$ EXPLAIN analyze SELECT COUNT(*) FROM test WHERE sample_text LIKE '%pulse waxed ducks%';
    $ EXPLAIN analyze SELECT COUNT(*) FROM test WHERE sample_tsvector @@ to_tsquery('pulse & waxed & ducks') AND sample_text LIKE '%pulse waxed ducks%';
    $ EXPLAIN analyze SELECT COUNT(*) FROM test WHERE sample_tsvector @@ to_tsquery('( pulse <-> waxed ) <-> ducks');

    Times I got, were:

    • like – 249ms
    • tsearch + like – 199ms
    • phrase tsearch – 741ms

    Doesn’t looks better than with functional index, but still not so great, and phrase tsearch looks slower than seq scan with like ?

  3. Seems, the bottleneck here is a re-evaluating of to_tsquery() on recheck clause. to_tsquery(text) is marked as stable, while to_tsquery(regconfig, text) as immutable. Try this:
    explain analyze select count(*) from test where sample_tsvector @@ to_tsquery(‘english’, ‘( pulse waxed ) ducks’)

    i.e. point fts configuration in to_tsquery call.

  4. @Teodor:

    OK, Redid, with:

    • explain analyze select count(*) from test where sample_text like ‘%pulse waxed ducks%’; – 258ms
    • explain analyze select count(*) from test where sample_tsvector @@ to_tsquery(‘english’, ‘pulse & waxed & ducks’) and sample_text like ‘%pulse waxed ducks%’; – 202ms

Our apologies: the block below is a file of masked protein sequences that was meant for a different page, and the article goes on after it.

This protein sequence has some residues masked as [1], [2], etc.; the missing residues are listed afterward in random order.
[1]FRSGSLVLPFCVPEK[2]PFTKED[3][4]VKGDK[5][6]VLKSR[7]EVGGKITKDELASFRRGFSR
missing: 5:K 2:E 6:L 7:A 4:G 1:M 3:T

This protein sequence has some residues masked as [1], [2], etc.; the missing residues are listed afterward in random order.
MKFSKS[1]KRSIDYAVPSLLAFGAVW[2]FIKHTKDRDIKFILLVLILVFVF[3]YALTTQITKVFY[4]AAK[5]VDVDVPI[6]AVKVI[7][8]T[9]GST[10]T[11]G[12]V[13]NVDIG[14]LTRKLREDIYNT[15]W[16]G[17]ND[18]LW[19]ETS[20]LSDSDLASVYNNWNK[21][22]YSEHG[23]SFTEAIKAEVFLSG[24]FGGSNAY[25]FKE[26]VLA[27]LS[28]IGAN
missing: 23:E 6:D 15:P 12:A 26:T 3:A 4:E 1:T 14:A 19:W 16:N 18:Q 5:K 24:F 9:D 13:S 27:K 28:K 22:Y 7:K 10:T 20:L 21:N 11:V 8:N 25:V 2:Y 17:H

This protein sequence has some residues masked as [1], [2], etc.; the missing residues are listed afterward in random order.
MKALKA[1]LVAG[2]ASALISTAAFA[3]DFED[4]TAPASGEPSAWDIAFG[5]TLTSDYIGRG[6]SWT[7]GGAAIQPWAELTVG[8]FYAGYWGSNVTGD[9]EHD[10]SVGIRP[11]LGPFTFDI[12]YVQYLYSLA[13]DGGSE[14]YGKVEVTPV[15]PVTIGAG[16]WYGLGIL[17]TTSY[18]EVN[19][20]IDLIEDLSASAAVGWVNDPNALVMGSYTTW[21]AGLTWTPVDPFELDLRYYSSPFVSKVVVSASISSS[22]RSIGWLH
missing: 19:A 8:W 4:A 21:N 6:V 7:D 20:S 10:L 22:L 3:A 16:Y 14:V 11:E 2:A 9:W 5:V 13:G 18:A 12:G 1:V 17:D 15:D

• explain analyze select count(*) from test where sample_tsvector @@ to_tsquery(‘english’, ‘( pulse < -> waxed ) < -> ducks’); – 197ms

    So it looks like it’s faster, but not much faster. It could be because dataset is small. Will test with larger dataset…

  5. So, to followup – made another table. with 100 million rows, each containing 10-50 5 letter words, from list of 100 such words.

    For testing I picked phrase “weird camel froze wolfs”, which matched 31 rows.

    Like approach (plain like, with no tsearch) took 334 seconds.

    Normal tsearch + like for filtering for phrase took ~ 7739ms.

    Phrase tsearch took: 7306ms.

    So, while tsearch usage is great, it doesn’t look like phrase tsearch bought us much in terms of performance.